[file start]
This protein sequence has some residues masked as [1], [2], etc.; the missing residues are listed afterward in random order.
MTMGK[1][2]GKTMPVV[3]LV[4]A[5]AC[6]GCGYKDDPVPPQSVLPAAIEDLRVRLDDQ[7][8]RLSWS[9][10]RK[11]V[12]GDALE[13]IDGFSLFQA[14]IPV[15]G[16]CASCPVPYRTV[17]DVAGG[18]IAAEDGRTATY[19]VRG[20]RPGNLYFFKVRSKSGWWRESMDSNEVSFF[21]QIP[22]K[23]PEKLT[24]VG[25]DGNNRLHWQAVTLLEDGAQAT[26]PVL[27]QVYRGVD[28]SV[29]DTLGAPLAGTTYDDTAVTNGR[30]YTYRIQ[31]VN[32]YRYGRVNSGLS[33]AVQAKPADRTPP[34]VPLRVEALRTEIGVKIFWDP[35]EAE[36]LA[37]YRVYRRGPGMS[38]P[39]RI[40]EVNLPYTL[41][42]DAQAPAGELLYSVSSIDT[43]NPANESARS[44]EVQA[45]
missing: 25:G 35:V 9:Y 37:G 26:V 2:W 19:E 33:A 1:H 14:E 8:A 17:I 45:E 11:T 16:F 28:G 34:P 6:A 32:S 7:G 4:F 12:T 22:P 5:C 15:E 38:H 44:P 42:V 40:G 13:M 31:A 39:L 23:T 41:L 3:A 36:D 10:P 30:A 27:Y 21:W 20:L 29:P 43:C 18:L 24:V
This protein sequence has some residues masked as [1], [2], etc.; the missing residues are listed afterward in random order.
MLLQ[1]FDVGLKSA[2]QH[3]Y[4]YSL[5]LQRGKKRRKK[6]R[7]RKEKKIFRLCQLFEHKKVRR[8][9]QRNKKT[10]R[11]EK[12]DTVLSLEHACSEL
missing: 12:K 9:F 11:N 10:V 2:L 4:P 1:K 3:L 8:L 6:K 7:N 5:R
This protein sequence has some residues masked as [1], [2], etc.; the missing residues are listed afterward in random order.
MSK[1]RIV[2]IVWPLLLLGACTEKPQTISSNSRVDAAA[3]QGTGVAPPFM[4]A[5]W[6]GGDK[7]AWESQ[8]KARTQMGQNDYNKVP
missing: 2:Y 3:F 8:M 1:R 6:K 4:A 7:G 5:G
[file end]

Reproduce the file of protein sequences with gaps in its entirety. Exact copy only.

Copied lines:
This protein sequence has some residues masked as [1], [2], etc.; the missing residues are listed afterward in random order.
MTMGK[1][2]GKTMPVV[3]LV[4]A[5]AC[6]GCGYKDDPVPPQSVLPAAIEDLRVRLDDQ[7][8]RLSWS[9][10]RK[11]V[12]GDALE[13]IDGFSLFQA[14]IPV[15]G[16]CASCPVPYRTV[17]DVAGG[18]IAAEDGRTATY[19]VRG[20]RPGNLYFFKVRSKSGWWRESMDSNEVSFF[21]QIP[22]K[23]PEKLT[24]VG[25]DGNNRLHWQAVTLLEDGAQAT[26]PVL[27]QVYRGVD[28]SV[29]DTLGAPLAGTTYDDTAVTNGR[30]YTYRIQ[31]VN[32]YRYGRVNSGLS[33]AVQAKPADRTPP[34]VPLRVEALRTEIGVKIFWDP[35]EAE[36]LA[37]YRVYRRGPGMS[38]P[39]RI[40]EVNLPYTL[41][42]DAQAPAGELLYSVSSIDT[43]NPANESARS[44]EVQA[45]
missing: 25:G 35:V 9:Y 37:G 26:V 2:W 19:E 33:A 1:H 14:E 8:A 17:I 45:E 11:T 16:F 28:G 34:P 6:A 32:S 7:G 4:F 12:T 22:P 5:C 15:E 38:H 44:P 42:V 40:G 13:M 31:A 39:L 23:T 41:L 3:A 36:D 10:P 30:A 27:Y 21:W 20:L 29:P 43:C 18:L 24:V
This protein sequence has some residues masked as [1], [2], etc.; the missing residues are listed afterward in random order.
MLLQ[1]FDVGLKSA[2]QH[3]Y[4]YSL[5]LQRGKKRRKK[6]R[7]RKEKKIFRLCQLFEHKKVRR[8][9]QRNKKT[10]R[11]EK[12]DTVLSLEHACSEL
missing: 12:K 9:F 11:N 10:V 2:L 4:P 1:K 3:L 8:L 6:K 7:N 5:R
This protein sequence has some residues masked as [1], [2], etc.; the missing residues are listed afterward in random order.
MSK[1]RIV[2]IVWPLLLLGACTEKPQTISSNSRVDAAA[3]QGTGVAPPFM[4]A[5]W[6]GGDK[7]AWESQ[8]KARTQMGQNDYNKVP
missing: 2:Y 3:F 8:M 1:R 6:K 4:A 7:G 5:G